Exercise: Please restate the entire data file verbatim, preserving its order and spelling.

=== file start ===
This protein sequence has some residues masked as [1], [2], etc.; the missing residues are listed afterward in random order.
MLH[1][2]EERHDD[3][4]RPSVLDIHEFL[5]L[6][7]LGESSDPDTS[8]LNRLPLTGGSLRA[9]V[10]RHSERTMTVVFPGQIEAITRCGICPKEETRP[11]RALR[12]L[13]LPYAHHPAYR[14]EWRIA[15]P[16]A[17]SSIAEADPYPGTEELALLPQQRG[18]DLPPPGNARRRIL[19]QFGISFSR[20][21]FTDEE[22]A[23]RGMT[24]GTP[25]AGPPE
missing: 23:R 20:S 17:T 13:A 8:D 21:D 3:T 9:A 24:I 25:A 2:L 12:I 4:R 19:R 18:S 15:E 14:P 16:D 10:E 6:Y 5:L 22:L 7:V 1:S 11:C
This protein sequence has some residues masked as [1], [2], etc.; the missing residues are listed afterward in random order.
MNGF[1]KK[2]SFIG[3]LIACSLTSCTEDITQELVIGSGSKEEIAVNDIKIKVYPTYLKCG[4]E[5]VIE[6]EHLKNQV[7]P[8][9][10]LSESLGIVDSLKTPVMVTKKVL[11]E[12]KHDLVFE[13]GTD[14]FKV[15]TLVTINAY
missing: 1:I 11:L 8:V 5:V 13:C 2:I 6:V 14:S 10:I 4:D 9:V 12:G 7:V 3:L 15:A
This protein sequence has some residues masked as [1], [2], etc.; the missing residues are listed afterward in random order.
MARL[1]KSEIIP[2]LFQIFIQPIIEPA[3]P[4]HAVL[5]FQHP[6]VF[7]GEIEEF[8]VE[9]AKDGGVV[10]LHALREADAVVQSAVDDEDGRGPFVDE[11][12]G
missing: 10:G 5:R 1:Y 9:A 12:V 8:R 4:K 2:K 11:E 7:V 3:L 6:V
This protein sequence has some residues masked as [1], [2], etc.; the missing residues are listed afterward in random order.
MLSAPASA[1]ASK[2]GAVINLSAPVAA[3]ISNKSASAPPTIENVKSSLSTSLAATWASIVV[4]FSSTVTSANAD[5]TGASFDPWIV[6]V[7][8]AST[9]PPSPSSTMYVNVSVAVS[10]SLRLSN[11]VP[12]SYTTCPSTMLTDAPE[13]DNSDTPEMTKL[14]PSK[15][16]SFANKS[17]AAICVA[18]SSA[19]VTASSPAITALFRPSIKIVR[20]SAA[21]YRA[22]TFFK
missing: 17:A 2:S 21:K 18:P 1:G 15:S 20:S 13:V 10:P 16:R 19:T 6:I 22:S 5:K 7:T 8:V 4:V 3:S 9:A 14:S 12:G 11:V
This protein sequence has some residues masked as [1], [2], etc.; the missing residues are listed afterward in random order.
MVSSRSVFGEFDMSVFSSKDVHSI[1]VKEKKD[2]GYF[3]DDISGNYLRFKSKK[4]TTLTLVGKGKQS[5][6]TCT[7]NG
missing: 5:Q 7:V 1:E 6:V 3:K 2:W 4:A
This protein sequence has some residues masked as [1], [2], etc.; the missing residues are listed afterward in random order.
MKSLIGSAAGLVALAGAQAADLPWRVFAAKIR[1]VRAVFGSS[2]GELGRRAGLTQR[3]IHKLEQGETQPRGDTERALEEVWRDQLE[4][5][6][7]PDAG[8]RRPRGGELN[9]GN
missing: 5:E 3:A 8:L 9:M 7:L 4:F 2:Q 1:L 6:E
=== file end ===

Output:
This protein sequence has some residues masked as [1], [2], etc.; the missing residues are listed afterward in random order.
MLH[1][2]EERHDD[3][4]RPSVLDIHEFL[5]L[6][7]LGESSDPDTS[8]LNRLPLTGGSLRA[9]V[10]RHSERTMTVVFPGQIEAITRCGICPKEETRP[11]RALR[12]L[13]LPYAHHPAYR[14]EWRIA[15]P[16]A[17]SSIAEADPYPGTEELALLPQQRG[18]DLPPPGNARRRIL[19]QFGISFSR[20][21]FTDEE[22]A[23]RGMT[24]GTP[25]AGPPE
missing: 23:R 20:S 17:T 13:A 8:D 21:D 3:T 9:A 24:I 25:A 2:L 12:I 4:R 19:R 18:S 15:E 14:P 16:D 10:E 6:Y 5:L 22:L 7:V 1:S 11:C
This protein sequence has some residues masked as [1], [2], etc.; the missing residues are listed afterward in random order.
MNGF[1]KK[2]SFIG[3]LIACSLTSCTEDITQELVIGSGSKEEIAVNDIKIKVYPTYLKCG[4]E[5]VIE[6]EHLKNQV[7]P[8][9][10]LSESLGIVDSLKTPVMVTKKVL[11]E[12]KHDLVFE[13]GTD[14]FKV[15]TLVTINAY
missing: 1:I 11:L 8:V 5:V 13:C 2:I 6:V 14:S 10:I 4:D 9:V 12:G 7:V 3:L 15:A
This protein sequence has some residues masked as [1], [2], etc.; the missing residues are listed afterward in random order.
MARL[1]KSEIIP[2]LFQIFIQPIIEPA[3]P[4]HAVL[5]FQHP[6]VF[7]GEIEEF[8]VE[9]AKDGGVV[10]LHALREADAVVQSAVDDEDGRGPFVDE[11][12]G
missing: 10:G 5:R 1:Y 9:A 12:V 8:R 4:K 2:K 11:E 7:V 3:L 6:V
This protein sequence has some residues masked as [1], [2], etc.; the missing residues are listed afterward in random order.
MLSAPASA[1]ASK[2]GAVINLSAPVAA[3]ISNKSASAPPTIENVKSSLSTSLAATWASIVV[4]FSSTVTSANAD[5]TGASFDPWIV[6]V[7][8]AST[9]PPSPSSTMYVNVSVAVS[10]SLRLSN[11]VP[12]SYTTCPSTMLTDAPE[13]DNSDTPEMTKL[14]PSK[15][16]SFANKS[17]AAICVA[18]SSA[19]VTASSPAITALFRPSIKIVR[20]SAA[21]YRA[22]TFFK
missing: 17:A 2:S 21:K 18:P 1:G 15:S 20:S 13:V 10:P 16:R 19:T 6:I 22:S 5:K 7:T 8:V 4:V 3:S 9:A 14:S 12:G 11:V
This protein sequence has some residues masked as [1], [2], etc.; the missing residues are listed afterward in random order.
MVSSRSVFGEFDMSVFSSKDVHSI[1]VKEKKD[2]GYF[3]DDISGNYLRFKSKK[4]TTLTLVGKGKQS[5][6]TCT[7]NG
missing: 5:Q 7:V 1:E 6:V 3:K 2:W 4:A
This protein sequence has some residues masked as [1], [2], etc.; the missing residues are listed afterward in random order.
MKSLIGSAAGLVALAGAQAADLPWRVFAAKIR[1]VRAVFGSS[2]GELGRRAGLTQR[3]IHKLEQGETQPRGDTERALEEVWRDQLE[4][5][6][7]PDAG[8]RRPRGGELN[9]GN
missing: 5:E 3:A 8:L 9:M 7:L 4:F 2:Q 1:L 6:E